So it makes no difference whether one is a Jew or a Gentile. If you call upon Christ with faith, you will be saved from your sins and declared and made righteous by God.

St. Paul writes, "If you confess with your lips that Jesus is Lord and believe in your heart that God raised him from the dead, you will be saved. For one believes with the heart and so is justified, and one confesses with the mouth and so is saved" (Romans 10:9-10 NRSV).

This does not mean that we can't lose our salvation by sin. It only means that if we call upon Christ with faith, we will be forgiven and saved from our past sins and declared and made righteous by God, with Christ's own righteousness reckoned to us by our faith. This act of salvation is called justification; it is by faith, not by works. It is based on the work of Jesus Christ on the cross, whereby he paid our debt of punishment for our sins, being punished for them in our place, instead of us being punished for them. And God credits his suffering in reparation for our sins to our account when we genuinely repent, promise to abandon our sins, and put our faith in Christ's atoning work on the cross.

So St. Paul continues to say that this new way of salvation in Christ applies equally to both Jews and Gentiles. So Gentiles don't have to become Jews first. All they have to do is repent and believe in Christ for the merits of his atoning death to be credited to their account by God. St. Paul says, "The Scripture says, ‘No one who believes in him will be put to shame.' For there is no distinction between Jew and Greek; the same Lord is Lord of all and is generous to all who call upon him. For, ‘Everyone who calls on the name of the Lord shall be saved'" (Romans 10:11-13 NRSV).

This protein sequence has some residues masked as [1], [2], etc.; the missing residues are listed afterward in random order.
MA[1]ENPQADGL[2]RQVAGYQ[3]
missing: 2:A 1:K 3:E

All who call upon Christ with faith and repentance will be saved from their sins and be declared and made righteous by God, because of the atoning work of the death of Jesus Christ on the cross. Our faith enables God to credit his atoning work on the cross to our account.

But then there is final salvation and entry into heaven after death. This is another matter. This requires that we enter a process of sanctification, which requires that we live a good life of good works. Our good life of good works indicates that we really have been justified and have not lost our salvation by falling away from Christ and living in constant grave sin. So our final salvation depends both on our faith and on our good life of good works.

Jesus' kindness to this Gentile (Canaanite) woman by curing her daughter is thus a preview of what the Church would do with Gentiles. It would preach the gospel to them and invite them to believe in Christ's saving death and resurrection, and it would baptize all who believe in him. As long as Gentiles genuinely repent, promise to abandon their grave sins, and believe in Christ, they may be baptized and welcomed into the Church, be nourished by the word of God, and be helped by the sacraments.